“What these two lack in physical stature, they more than make up for with heart and sheer willingness to fight for each other and the team.” That was my first media mention as a full senior rugby player but it didn’t make me worry about my height, instead it became my goal to fulfill.
We can all name exceptional individuals in rugby and other sports. They stand out in our minds and we celebrate and remember their achievements with great fondness. But look closely at those winners and it becomes clear that it’s actually the team around them that made things possible. This is the type of team I developed my fighting spirit with.
Who’s got your back?
The best and most successful teams have to have an amazing work ethic and spirit, they have to be willing to fight for each other and have each other’s backs both on and off the field.
Exceptional players like Dan Carter can only excel with a strong team behind them.
We’ve all seen in the stadium (or in the movies!) how when a team is down and almost out the coach or captain makes a rousing speech. All of a sudden the team performs miracles and we celebrate and remember the speech. But what we sometimes fail to notice is that often while the speech is happening, all the players are looking each other in the eyes…and that is where the secret to the real power lies.
“The coach may have a game plan but he needs to know what to say to draw out the most important element of that plan – team spirit, a belief and trust running throughout the whole squad that each player will give everything to make that plan a success.”
A team spirit he’s seen in the training camps and practice games, a team spirit he’s seen in the blazing summer heat, freezing cold winter evenings and in the pouring rain, a team spirit that remains strong even with the knowledge that not everyone is going to make it through to the final selection. None of this stops all the players pulling relentlessly in the same direction and striving to achieve a common goal.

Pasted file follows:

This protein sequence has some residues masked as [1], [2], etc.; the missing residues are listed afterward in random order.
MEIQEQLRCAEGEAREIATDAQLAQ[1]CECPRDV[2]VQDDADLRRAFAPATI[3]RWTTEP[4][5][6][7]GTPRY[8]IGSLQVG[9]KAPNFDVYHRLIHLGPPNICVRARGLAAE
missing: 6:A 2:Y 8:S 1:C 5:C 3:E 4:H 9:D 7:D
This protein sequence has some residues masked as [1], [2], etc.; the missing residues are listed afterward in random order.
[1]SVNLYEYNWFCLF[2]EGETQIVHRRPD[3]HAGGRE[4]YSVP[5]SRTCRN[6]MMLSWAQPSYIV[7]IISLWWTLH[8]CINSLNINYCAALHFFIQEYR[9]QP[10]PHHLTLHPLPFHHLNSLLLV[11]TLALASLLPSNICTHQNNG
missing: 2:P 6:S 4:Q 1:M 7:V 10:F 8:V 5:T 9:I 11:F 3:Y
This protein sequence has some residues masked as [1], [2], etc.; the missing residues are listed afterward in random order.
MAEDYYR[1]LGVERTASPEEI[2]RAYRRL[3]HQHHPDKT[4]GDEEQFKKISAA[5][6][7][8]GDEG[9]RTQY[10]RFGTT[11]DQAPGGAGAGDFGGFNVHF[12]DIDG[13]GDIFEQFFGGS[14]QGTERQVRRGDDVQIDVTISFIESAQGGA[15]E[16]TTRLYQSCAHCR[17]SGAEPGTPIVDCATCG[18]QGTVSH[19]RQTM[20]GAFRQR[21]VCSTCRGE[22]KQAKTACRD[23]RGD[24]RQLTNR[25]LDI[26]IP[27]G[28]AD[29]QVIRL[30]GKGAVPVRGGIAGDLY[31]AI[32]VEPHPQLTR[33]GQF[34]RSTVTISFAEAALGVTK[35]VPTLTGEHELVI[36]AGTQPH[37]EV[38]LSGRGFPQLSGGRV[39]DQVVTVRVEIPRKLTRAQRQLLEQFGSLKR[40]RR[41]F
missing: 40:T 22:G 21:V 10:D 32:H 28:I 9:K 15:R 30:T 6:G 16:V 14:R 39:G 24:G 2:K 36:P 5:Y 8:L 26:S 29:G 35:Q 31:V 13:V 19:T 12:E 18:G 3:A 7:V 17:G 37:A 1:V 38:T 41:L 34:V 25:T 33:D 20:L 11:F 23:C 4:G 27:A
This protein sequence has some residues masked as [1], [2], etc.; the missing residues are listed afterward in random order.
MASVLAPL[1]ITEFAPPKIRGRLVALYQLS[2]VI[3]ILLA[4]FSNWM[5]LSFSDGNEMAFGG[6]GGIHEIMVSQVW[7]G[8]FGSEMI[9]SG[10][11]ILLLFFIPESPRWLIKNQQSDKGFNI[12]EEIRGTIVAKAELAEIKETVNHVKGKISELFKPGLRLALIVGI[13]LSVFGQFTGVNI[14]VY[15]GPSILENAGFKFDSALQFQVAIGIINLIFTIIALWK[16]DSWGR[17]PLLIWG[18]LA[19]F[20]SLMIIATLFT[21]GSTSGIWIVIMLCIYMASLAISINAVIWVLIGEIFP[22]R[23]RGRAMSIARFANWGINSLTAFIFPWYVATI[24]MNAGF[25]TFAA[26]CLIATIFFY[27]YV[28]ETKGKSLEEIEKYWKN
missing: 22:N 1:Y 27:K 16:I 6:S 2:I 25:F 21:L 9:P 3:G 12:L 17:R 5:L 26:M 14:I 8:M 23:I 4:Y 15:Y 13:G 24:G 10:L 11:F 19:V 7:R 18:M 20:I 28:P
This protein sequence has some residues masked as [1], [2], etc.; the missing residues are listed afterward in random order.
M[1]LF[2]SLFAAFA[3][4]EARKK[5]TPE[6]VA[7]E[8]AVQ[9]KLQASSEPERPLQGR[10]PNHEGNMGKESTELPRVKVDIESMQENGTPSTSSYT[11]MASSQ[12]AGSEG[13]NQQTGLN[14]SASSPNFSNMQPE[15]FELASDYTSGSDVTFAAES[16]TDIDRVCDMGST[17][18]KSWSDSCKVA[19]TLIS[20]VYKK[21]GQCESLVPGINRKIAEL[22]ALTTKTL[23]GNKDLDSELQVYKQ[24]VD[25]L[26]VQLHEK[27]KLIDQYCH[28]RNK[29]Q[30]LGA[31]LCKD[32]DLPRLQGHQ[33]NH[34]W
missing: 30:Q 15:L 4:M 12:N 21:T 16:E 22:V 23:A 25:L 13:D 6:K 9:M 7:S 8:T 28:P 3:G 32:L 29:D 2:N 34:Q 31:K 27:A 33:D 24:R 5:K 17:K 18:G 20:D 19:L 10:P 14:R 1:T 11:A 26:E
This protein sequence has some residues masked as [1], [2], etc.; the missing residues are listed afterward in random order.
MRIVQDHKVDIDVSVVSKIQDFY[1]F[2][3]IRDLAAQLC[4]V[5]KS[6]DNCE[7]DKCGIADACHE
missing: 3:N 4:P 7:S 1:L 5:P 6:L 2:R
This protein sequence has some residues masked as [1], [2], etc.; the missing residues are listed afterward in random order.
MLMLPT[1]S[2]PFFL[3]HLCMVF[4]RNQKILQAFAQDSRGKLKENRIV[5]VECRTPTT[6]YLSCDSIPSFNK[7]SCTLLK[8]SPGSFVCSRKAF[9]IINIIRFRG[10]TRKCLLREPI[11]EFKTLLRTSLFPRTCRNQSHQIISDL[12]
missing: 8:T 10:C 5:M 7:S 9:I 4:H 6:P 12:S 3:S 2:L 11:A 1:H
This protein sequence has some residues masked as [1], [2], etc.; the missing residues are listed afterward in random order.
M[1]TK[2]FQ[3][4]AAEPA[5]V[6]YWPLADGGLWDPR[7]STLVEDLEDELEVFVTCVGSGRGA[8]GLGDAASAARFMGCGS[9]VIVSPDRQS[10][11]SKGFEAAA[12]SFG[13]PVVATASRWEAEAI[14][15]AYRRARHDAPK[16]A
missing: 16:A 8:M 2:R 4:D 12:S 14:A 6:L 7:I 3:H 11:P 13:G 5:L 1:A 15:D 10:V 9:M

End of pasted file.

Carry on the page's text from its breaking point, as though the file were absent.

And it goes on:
So how does this team spirit develop?
Great team spirit doesn’t just happen and every team has to work at it and players have to take the time out and spend it together both on and off the field. They have to train hard and play hard but also have a lot of fun together and it’s those moments the best teams think back on and which give them that extra bit of energy, pace and fight they need in those times of real adversity.
Learning how to build strong team spirit at a young age has been invaluable in later life.
“My school and club teams were never the greatest – we often had players who didn’t have much experience but we always managed to exceed expectations because we took the time to build a team spirit that we could rely upon in the hardest of times.”
These learnings from playing rugby have had a tremendous impact on the way I see the world and the values I bring to it, and this is especially obvious in the corporate world. I would encourage anyone who has the chance to get involved in rugby, whether that be through playing, organizing, encouraging your kids, or just simply watching, I would highly recommend this. The benefits and positive impact it can have on your life is more than worth it.